And when a kid with this upbringing gets to a geology class, or science class or learns about dinosaurs do they just come to believe that school is a waste of time?

How is this sort of religious indoctrination useful to anyone who has to compete in the real world?

2. The Hammer
lehi, utah,
Feb. 4, 2014

How about we look at theories and debate the different evidences and what merit they have. Both have answers that we just don't know or are lacking scientifically. Religiously we have our different views and these have answers that require us to have faith.

As far as Evolution, Why are there virtually no connecting animals (dead or alive) or other connecting plants that link us back together? Darwin stated we should find thousands of these linking life forms and yet I know of only two that can be quasi connecting species if you squint hard enough. Also the explanation of how chimps became more intelligent and evolved to earlier homo sapiens is a shot in the dark out how we became so sophisticated. And intelligence would tell us that a world with such details as ours distinguish us as a planet formed by a creator not by pure chance.

There is reason to doubt the theory of evolution as having the complete grasp of all the scientific principles that have brought about a planet as amazing as ours.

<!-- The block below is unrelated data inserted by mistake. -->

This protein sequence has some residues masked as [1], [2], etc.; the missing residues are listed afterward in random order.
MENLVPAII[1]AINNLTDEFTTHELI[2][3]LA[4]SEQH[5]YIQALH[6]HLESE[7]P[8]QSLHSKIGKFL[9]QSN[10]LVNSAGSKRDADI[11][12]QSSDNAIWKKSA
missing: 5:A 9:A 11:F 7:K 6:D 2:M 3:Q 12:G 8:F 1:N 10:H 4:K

3. eastcoastcoug
Danbury, CT,
Feb. 4, 2014

I don't get the either-or mentality. I believe what Science tells us about the age of the earth and evolution AND I believe God created the earth USING evolution. To ignore what we find in Geology and Paleontology is to paint ourselves into an indefensible corner. The Bible is not meant to be an exact recording of the earth's physical creation just as it is not an accurate depiction of chronological history.

I believe Science and I believe in God. I don't follow these people who say I have to choose. God is the ultimate Scientist. We need to be open and learn all we can about Science. In my view, Science and Religion are both about discovering and learning all we can and not about setting limits or creating dogmas.

4. jparrish001
Burlington, NC,
Feb. 4, 2014

Reading the news article posted by Deseret News, I feel that the writer of this article is themselves in favor of Creationism. How can anyone take this writer seriously, when it is very evident that they were trying very hard to back Ham and not tell the facts as they actually are. I hope that anyone who reads this post, have the intellect to read other posts on this topic that clearly show how Nye blew Ham out of the water in the debate, and show that the way this article is written, that it is without doubt, the nature of the story has conflicted with the way the writer believes, and therefore led the writer to dumb down this article in favor of their own religious belief.

5. JSB
Sugar City, ID,
Feb. 4, 2014

I have believed that evolution was the way that God populated the earth with life. There are some serious questions about evolution that I can't answer, however. The "Cambrian Explosion" of many different kinds of animal phyla without any fossil record of the animals that lead to these more complex animals was something that Darwin couldn't explain and I've not heard of any good post Darwinian explanation for it. Also, Darwin's evolution stressed a steady, slow evolution and the "Cambrian Explosion" was, in geological time, rapid. Also, I can't grasp how anything as complicated as a unicellular life form could just spontaneously develop. These developments violate the third law of thermodynamics. In effect, if you have organization, there must be an organizer. Intelligent design makes a lot of sense.